The Use of Cryptography in Real and Fictional Crimes
3. Cryptography in Real Crimes
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Cryptography in Real Crimes
Almost all crime is due to the repressed desire for aesthetic expression.
Evelyn Waugh (1903–1966)
As reported extensively by the newspapers, the murder of a victim named Ricky McCormick, in June of 1999 in St. Louis, is considered to this day to be one of the most mysterious in the annals of crime.1 The significant aspect of this cold case, for the present purposes, is that the police discovered two encrypted notes in the victim’s trouser pockets, which, according to the FBI, constituted the only clues to the murder. However, over the years, the cryptanalysts at the FBI have had no success in cracking the ciphers. There are over thirty lines of ciphertext, consisting of a mixture of alphabet letters, numbers, hyphens, and parentheses. Figure 3-1 shows an excerpt. ← 57 | 58 →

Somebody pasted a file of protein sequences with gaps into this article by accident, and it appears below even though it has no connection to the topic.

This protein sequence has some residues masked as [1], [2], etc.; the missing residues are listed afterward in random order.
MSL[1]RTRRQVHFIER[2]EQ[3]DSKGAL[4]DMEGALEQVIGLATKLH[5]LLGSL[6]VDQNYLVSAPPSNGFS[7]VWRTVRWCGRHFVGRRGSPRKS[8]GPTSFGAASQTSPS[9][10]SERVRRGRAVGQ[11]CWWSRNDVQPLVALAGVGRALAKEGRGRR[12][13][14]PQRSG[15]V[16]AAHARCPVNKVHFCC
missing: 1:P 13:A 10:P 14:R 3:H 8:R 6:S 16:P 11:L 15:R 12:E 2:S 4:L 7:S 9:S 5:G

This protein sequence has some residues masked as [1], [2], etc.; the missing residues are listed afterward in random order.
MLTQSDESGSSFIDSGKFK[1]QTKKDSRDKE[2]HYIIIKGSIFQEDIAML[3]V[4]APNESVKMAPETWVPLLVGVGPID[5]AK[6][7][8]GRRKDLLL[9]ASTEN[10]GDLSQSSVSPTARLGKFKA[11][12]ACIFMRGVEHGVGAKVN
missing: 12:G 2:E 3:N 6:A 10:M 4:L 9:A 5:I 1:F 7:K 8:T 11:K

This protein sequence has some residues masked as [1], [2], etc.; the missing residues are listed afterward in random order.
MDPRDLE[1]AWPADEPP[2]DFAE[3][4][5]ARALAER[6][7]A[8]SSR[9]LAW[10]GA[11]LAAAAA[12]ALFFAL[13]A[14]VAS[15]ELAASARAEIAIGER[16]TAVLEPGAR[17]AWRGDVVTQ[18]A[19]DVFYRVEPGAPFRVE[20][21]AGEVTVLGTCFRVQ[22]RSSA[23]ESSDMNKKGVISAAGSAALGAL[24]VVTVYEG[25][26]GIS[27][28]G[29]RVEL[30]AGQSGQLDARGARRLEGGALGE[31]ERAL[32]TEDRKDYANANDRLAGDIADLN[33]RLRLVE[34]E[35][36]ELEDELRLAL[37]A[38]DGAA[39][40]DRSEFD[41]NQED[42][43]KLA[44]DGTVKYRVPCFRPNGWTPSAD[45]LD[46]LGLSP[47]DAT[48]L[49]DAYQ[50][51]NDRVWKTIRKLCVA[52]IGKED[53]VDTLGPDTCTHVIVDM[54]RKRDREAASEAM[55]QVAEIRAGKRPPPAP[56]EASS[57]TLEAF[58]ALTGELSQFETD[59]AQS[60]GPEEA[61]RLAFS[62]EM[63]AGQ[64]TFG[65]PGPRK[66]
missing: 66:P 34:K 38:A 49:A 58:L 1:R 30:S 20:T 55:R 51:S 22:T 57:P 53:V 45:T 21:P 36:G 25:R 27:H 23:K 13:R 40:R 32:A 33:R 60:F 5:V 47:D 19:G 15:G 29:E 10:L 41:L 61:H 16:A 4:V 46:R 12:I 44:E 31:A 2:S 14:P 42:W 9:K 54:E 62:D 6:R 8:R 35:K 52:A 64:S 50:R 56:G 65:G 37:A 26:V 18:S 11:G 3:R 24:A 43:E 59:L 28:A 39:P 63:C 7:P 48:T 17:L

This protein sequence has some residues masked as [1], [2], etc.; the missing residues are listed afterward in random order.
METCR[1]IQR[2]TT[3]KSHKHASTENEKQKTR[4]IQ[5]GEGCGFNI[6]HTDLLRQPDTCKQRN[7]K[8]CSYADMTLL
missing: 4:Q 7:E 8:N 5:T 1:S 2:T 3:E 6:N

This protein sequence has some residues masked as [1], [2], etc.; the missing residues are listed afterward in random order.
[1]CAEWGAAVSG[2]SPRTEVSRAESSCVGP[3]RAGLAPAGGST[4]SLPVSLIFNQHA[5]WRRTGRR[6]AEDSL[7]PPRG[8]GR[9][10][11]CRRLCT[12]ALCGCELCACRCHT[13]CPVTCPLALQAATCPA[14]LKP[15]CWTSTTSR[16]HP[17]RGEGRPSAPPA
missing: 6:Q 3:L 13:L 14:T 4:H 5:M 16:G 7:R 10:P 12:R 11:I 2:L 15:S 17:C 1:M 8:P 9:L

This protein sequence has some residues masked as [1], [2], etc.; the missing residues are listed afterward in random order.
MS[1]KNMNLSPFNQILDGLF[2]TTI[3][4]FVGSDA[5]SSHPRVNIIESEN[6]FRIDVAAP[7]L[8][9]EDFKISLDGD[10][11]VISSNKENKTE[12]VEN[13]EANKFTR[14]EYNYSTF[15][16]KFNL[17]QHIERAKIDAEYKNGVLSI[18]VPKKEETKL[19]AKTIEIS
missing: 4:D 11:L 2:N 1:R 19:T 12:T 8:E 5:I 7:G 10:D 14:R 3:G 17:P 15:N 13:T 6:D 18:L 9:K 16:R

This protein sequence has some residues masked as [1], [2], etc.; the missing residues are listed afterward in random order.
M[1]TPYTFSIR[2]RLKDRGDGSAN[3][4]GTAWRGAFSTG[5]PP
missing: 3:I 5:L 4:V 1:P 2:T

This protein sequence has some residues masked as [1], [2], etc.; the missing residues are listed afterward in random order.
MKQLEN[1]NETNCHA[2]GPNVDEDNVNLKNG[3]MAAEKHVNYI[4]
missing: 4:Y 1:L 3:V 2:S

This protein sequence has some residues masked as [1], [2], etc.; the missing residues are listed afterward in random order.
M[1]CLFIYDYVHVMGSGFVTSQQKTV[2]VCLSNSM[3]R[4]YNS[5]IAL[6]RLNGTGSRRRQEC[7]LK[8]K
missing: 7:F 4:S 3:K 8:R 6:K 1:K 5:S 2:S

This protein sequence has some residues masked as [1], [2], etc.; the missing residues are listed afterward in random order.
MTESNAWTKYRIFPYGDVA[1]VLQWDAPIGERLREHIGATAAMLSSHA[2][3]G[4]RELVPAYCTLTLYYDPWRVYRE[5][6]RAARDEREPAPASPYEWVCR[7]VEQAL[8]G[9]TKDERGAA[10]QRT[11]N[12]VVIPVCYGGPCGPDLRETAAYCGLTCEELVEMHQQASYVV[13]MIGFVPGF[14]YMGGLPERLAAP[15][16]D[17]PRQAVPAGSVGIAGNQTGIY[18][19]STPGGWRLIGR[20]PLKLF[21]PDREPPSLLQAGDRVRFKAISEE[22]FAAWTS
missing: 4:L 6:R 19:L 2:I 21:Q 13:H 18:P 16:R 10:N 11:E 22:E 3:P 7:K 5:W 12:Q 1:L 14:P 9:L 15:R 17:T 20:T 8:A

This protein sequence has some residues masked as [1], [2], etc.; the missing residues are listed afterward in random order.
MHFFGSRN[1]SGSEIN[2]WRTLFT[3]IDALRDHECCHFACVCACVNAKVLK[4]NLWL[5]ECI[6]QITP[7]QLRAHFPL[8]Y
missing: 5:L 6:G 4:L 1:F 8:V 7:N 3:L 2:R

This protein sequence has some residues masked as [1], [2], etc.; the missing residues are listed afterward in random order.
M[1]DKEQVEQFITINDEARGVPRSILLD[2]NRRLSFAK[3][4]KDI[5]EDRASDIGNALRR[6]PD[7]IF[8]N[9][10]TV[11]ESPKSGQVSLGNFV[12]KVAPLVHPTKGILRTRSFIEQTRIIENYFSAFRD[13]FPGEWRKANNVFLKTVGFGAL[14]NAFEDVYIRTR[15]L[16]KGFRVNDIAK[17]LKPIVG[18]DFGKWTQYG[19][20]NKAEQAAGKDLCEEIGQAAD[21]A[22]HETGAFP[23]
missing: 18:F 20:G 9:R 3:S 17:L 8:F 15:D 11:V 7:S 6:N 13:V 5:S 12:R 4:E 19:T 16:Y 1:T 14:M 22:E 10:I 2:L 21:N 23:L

Figure 3-1. Excerpt from the Ricky McCormick Ciphers
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